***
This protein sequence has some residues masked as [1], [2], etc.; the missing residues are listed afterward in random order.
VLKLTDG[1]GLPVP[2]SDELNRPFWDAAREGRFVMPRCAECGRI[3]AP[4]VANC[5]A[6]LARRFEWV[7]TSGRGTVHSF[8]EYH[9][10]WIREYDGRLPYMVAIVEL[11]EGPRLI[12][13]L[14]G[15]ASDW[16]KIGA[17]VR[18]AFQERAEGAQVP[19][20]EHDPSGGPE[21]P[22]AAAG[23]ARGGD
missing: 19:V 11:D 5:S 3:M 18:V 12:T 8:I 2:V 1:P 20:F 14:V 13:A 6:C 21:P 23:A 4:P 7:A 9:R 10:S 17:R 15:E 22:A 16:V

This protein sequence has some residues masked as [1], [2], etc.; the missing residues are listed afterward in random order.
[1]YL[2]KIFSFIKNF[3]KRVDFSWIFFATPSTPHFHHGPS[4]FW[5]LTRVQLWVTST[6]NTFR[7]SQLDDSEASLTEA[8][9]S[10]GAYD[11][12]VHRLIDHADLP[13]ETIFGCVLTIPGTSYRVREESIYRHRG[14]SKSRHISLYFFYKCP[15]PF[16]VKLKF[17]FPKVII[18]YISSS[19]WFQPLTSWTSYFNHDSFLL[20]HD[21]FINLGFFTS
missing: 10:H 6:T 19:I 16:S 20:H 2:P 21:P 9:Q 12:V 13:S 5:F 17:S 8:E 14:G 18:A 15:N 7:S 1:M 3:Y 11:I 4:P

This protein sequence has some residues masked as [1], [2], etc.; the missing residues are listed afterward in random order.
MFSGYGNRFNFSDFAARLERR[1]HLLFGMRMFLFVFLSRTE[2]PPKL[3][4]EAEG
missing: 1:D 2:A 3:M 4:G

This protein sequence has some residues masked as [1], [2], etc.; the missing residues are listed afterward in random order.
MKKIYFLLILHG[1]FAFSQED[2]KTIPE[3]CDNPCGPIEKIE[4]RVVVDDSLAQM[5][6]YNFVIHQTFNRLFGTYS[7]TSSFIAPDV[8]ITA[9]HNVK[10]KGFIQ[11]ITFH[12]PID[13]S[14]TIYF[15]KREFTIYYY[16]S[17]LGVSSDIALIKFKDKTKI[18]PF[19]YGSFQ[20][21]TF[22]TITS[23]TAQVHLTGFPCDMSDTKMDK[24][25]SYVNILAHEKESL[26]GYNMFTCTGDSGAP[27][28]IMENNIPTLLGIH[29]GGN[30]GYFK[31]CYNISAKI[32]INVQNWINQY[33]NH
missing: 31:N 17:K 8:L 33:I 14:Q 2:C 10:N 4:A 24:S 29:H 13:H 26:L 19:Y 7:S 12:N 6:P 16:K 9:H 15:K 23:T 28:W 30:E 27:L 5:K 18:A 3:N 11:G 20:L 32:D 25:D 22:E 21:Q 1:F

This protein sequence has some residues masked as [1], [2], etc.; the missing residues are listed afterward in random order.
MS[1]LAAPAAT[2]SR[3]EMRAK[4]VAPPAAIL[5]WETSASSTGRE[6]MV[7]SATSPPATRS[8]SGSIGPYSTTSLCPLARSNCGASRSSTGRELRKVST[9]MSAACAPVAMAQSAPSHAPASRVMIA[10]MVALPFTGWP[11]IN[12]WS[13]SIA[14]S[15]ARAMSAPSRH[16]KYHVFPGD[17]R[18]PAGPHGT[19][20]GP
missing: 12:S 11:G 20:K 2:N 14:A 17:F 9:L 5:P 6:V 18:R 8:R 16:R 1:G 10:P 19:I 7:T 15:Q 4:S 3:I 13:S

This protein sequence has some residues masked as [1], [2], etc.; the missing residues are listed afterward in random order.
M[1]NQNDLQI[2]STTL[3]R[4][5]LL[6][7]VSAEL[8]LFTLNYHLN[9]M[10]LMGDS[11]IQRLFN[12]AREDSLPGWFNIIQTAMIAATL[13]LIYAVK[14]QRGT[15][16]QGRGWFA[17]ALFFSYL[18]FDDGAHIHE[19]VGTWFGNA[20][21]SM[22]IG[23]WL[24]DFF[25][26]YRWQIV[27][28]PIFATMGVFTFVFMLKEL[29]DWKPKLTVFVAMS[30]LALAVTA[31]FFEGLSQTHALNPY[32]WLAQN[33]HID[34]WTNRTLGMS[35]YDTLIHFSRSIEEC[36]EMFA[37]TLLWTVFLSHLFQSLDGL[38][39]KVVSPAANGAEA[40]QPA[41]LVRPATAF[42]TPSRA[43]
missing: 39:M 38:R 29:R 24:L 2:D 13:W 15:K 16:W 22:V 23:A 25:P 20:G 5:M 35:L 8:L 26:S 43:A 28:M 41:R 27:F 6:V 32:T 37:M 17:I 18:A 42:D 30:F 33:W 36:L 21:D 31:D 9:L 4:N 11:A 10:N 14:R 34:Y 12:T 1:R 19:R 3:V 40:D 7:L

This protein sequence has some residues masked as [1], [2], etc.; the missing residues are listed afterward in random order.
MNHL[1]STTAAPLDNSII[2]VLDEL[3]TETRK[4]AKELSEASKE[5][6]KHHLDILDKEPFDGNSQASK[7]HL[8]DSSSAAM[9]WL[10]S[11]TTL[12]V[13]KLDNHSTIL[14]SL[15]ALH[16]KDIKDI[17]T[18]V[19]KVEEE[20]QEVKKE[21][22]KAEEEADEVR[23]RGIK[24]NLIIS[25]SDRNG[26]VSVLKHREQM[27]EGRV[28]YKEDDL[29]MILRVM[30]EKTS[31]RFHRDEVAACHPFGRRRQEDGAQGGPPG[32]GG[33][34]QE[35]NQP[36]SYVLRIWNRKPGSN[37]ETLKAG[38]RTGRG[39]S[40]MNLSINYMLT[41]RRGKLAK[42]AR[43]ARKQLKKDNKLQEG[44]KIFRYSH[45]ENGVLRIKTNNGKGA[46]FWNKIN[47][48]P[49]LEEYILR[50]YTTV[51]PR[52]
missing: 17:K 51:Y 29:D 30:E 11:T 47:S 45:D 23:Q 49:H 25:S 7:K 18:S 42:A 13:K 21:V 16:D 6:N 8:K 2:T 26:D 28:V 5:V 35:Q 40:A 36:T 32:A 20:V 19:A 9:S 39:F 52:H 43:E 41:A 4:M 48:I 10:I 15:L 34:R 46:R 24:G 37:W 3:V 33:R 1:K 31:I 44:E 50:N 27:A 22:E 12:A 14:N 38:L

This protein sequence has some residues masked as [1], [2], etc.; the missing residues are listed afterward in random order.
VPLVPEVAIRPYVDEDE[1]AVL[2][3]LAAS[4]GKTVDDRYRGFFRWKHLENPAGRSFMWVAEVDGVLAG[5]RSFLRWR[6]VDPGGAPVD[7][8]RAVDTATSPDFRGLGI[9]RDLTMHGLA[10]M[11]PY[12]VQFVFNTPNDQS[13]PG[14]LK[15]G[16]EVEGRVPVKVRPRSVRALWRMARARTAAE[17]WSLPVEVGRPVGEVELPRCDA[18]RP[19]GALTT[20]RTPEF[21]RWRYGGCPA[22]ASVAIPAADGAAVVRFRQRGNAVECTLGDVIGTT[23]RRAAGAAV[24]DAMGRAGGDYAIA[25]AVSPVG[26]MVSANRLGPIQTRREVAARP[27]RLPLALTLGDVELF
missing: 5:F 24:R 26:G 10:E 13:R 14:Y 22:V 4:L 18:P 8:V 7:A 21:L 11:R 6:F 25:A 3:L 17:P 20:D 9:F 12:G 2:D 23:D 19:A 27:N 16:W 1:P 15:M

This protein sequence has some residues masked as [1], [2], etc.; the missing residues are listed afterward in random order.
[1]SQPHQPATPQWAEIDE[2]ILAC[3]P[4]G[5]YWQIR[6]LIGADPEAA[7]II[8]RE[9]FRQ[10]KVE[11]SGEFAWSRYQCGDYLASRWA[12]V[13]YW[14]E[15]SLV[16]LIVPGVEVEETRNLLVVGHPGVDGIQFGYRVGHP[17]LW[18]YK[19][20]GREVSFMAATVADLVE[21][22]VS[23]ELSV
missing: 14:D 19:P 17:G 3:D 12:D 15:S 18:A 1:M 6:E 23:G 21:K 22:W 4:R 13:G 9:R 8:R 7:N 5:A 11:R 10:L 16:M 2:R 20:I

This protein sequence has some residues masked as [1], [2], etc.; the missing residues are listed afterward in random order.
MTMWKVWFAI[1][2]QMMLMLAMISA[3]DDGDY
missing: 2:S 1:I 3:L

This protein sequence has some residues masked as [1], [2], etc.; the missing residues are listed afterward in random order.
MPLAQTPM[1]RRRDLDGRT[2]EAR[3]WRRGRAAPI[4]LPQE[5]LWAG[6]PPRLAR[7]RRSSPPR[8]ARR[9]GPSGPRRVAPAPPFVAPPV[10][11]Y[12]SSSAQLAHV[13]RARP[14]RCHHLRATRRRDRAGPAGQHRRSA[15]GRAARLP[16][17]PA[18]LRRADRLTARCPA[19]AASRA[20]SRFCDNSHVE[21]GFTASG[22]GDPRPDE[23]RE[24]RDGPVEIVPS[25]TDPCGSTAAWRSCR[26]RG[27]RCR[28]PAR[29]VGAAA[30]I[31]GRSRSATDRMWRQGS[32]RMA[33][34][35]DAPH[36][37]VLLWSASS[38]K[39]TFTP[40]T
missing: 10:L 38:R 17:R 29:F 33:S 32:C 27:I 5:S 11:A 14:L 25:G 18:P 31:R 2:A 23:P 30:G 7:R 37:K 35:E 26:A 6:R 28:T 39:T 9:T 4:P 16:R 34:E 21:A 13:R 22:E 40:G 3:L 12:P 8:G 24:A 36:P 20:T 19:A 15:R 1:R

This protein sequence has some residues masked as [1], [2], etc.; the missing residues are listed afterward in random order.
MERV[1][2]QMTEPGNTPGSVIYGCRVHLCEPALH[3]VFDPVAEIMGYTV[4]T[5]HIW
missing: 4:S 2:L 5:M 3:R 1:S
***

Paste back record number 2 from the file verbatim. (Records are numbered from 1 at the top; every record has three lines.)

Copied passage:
This protein sequence has some residues masked as [1], [2], etc.; the missing residues are listed afterward in random order.
[1]YL[2]KIFSFIKNF[3]KRVDFSWIFFATPSTPHFHHGPS[4]FW[5]LTRVQLWVTST[6]NTFR[7]SQLDDSEASLTEA[8][9]S[10]GAYD[11][12]VHRLIDHADLP[13]ETIFGCVLTIPGTSYRVREESIYRHRG[14]SKSRHISLYFFYKCP[15]PF[16]VKLKF[17]FPKVII[18]YISSS[19]WFQPLTSWTSYFNHDSFLL[20]HD[21]FINLGFFTS
missing: 10:H 6:T 19:I 16:S 20:H 2:P 21:P 9:Q 12:V 13:S 5:F 17:S 8:E 14:G 18:A 15:N 7:S 1:M 3:Y 11:I 4:P